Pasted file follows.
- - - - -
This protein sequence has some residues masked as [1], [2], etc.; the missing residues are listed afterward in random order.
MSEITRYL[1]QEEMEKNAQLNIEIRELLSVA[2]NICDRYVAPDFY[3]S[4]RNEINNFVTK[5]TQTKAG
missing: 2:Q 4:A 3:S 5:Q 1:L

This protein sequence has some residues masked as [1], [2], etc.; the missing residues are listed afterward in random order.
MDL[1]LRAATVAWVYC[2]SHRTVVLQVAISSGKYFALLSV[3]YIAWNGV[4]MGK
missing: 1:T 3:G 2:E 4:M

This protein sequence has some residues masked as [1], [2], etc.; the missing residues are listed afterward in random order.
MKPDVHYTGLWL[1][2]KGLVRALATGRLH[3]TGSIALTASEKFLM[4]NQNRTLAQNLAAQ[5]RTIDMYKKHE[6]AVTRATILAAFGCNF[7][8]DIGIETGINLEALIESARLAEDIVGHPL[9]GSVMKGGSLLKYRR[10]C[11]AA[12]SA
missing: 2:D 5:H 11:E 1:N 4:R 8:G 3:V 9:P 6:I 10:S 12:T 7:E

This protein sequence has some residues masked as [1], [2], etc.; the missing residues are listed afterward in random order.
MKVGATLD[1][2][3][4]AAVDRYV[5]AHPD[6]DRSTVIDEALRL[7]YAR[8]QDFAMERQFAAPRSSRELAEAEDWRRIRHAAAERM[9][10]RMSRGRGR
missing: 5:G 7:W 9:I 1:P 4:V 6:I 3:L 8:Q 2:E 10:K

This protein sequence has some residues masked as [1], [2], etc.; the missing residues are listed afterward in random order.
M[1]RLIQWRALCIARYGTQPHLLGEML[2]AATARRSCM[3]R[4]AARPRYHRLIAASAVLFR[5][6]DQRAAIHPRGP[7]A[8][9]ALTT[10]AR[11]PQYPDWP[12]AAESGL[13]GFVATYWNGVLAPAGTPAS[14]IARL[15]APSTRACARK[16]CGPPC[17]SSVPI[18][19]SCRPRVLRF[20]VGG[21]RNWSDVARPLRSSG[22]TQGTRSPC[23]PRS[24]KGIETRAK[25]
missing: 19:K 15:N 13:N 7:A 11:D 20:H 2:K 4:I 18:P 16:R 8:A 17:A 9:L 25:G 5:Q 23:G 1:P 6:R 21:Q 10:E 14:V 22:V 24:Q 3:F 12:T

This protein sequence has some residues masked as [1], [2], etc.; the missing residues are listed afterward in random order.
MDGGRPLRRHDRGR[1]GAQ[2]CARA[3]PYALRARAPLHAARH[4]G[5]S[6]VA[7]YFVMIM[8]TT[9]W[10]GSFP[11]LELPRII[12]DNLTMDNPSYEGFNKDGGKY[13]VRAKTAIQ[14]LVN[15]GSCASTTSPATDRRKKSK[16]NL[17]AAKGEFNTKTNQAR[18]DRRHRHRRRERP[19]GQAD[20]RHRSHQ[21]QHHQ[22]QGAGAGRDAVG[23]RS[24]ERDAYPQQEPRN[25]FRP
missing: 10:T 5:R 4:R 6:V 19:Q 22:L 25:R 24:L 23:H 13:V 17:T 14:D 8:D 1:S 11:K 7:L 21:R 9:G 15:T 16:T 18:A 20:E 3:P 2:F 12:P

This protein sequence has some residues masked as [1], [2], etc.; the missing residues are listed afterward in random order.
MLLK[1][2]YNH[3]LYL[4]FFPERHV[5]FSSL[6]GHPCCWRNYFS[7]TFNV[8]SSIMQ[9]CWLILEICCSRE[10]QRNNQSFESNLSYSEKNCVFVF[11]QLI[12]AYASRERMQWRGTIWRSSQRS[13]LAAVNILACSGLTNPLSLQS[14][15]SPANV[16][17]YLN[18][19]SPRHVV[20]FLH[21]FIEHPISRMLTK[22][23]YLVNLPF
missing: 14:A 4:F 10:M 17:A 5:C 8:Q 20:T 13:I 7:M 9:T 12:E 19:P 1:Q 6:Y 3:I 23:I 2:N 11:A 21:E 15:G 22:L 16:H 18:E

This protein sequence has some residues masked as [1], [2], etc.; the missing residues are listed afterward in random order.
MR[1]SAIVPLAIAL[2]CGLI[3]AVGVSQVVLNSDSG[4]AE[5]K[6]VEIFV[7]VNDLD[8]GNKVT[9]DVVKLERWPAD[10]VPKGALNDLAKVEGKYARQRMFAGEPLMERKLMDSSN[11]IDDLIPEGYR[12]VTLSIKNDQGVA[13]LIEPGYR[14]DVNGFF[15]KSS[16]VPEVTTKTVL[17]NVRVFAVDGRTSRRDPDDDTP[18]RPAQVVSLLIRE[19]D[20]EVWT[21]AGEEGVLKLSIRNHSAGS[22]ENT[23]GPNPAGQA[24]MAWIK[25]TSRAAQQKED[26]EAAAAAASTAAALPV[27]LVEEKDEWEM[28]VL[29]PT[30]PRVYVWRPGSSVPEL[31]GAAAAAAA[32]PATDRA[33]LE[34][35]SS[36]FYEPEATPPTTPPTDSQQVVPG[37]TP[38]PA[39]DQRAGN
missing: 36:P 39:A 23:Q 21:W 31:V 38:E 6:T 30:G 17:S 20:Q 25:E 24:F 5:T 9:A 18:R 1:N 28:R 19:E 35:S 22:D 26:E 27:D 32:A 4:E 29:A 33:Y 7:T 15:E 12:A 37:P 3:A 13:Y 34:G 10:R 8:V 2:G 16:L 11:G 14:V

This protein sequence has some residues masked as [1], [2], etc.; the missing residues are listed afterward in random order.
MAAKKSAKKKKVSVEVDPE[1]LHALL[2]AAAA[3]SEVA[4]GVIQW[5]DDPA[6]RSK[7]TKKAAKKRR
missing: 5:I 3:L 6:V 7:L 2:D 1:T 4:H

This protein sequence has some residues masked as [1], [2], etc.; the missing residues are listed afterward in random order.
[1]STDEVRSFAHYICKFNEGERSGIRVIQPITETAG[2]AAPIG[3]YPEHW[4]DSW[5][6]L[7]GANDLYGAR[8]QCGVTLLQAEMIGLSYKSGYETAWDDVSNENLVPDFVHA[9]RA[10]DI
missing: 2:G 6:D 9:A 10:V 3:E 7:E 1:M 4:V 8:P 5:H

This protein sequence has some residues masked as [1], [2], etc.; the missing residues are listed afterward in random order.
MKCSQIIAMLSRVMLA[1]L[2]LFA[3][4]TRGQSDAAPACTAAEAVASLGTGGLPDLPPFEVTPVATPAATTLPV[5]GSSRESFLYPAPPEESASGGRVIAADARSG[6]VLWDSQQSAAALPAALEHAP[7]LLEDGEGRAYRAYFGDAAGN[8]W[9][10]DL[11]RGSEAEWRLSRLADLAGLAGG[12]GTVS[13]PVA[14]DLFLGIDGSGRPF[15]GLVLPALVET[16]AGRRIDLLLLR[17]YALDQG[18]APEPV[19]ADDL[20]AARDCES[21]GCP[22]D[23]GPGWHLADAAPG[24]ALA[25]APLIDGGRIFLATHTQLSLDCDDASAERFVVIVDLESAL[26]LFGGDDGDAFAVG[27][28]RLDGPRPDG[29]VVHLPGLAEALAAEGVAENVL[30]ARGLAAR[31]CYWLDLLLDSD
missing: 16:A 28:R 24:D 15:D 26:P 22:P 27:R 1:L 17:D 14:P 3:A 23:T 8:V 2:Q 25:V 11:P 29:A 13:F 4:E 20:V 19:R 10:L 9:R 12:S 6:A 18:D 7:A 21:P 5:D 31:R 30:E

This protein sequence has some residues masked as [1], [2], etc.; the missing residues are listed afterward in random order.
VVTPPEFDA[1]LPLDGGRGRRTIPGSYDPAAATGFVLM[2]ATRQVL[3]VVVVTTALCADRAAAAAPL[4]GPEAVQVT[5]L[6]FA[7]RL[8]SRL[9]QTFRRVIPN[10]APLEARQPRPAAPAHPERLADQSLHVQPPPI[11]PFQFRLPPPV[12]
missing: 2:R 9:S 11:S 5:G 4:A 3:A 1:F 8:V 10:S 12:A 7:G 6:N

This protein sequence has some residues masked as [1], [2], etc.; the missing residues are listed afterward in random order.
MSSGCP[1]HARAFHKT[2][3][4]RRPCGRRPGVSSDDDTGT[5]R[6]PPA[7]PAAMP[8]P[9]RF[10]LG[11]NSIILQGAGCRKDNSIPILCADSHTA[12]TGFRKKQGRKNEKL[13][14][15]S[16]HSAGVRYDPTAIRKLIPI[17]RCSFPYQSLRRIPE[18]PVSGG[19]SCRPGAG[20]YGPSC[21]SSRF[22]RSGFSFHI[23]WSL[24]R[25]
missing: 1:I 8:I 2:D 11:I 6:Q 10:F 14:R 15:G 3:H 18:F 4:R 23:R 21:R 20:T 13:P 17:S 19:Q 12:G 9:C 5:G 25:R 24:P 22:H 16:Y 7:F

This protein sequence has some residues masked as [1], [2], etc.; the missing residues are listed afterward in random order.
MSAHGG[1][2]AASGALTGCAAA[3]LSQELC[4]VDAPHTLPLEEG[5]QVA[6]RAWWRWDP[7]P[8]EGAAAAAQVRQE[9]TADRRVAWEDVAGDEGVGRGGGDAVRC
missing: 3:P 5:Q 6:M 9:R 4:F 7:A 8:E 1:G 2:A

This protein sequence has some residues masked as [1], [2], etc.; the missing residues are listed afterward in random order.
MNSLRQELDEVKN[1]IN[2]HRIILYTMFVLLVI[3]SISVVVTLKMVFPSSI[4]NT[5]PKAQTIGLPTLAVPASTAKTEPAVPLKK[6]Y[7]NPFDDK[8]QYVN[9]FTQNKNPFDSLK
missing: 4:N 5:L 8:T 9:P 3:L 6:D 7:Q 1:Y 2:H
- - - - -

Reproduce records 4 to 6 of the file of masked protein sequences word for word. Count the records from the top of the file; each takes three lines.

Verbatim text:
This protein sequence has some residues masked as [1], [2], etc.; the missing residues are listed afterward in random order.
MKVGATLD[1][2][3][4]AAVDRYV[5]AHPD[6]DRSTVIDEALRL[7]YAR[8]QDFAMERQFAAPRSSRELAEAEDWRRIRHAAAERM[9][10]RMSRGRGR
missing: 5:G 7:W 9:I 1:P 4:V 6:I 3:L 8:Q 2:E 10:K

This protein sequence has some residues masked as [1], [2], etc.; the missing residues are listed afterward in random order.
M[1]RLIQWRALCIARYGTQPHLLGEML[2]AATARRSCM[3]R[4]AARPRYHRLIAASAVLFR[5][6]DQRAAIHPRGP[7]A[8][9]ALTT[10]AR[11]PQYPDWP[12]AAESGL[13]GFVATYWNGVLAPAGTPAS[14]IARL[15]APSTRACARK[16]CGPPC[17]SSVPI[18][19]SCRPRVLRF[20]VGG[21]RNWSDVARPLRSSG[22]TQGTRSPC[23]PRS[24]KGIETRAK[25]
missing: 19:K 15:N 13:N 7:A 11:D 20:H 2:K 4:I 18:P 16:R 8:A 17:A 9:L 25:G 5:Q 23:G 1:P 6:R 21:Q 10:E 14:V 22:V 24:Q 3:F 12:T

This protein sequence has some residues masked as [1], [2], etc.; the missing residues are listed afterward in random order.
MDGGRPLRRHDRGR[1]GAQ[2]CARA[3]PYALRARAPLHAARH[4]G[5]S[6]VA[7]YFVMIM[8]TT[9]W[10]GSFP[11]LELPRII[12]DNLTMDNPSYEGFNKDGGKY[13]VRAKTAIQ[14]LVN[15]GSCASTTSPATDRRKKSK[16]NL[17]AAKGEFNTKTNQAR[18]DRRHRHRRRERP[19]GQAD[20]RHRSHQ[21]QHHQ[22]QGAGAGRDAVG[23]RS[24]ERDAYPQQEPRN[25]FRP
missing: 10:T 5:R 4:R 6:V 19:Q 22:L 25:R 24:L 23:H 13:V 17:T 14:D 8:D 1:S 11:K 7:L 21:R 9:G 15:T 16:T 18:A 20:E 3:P 2:F 12:P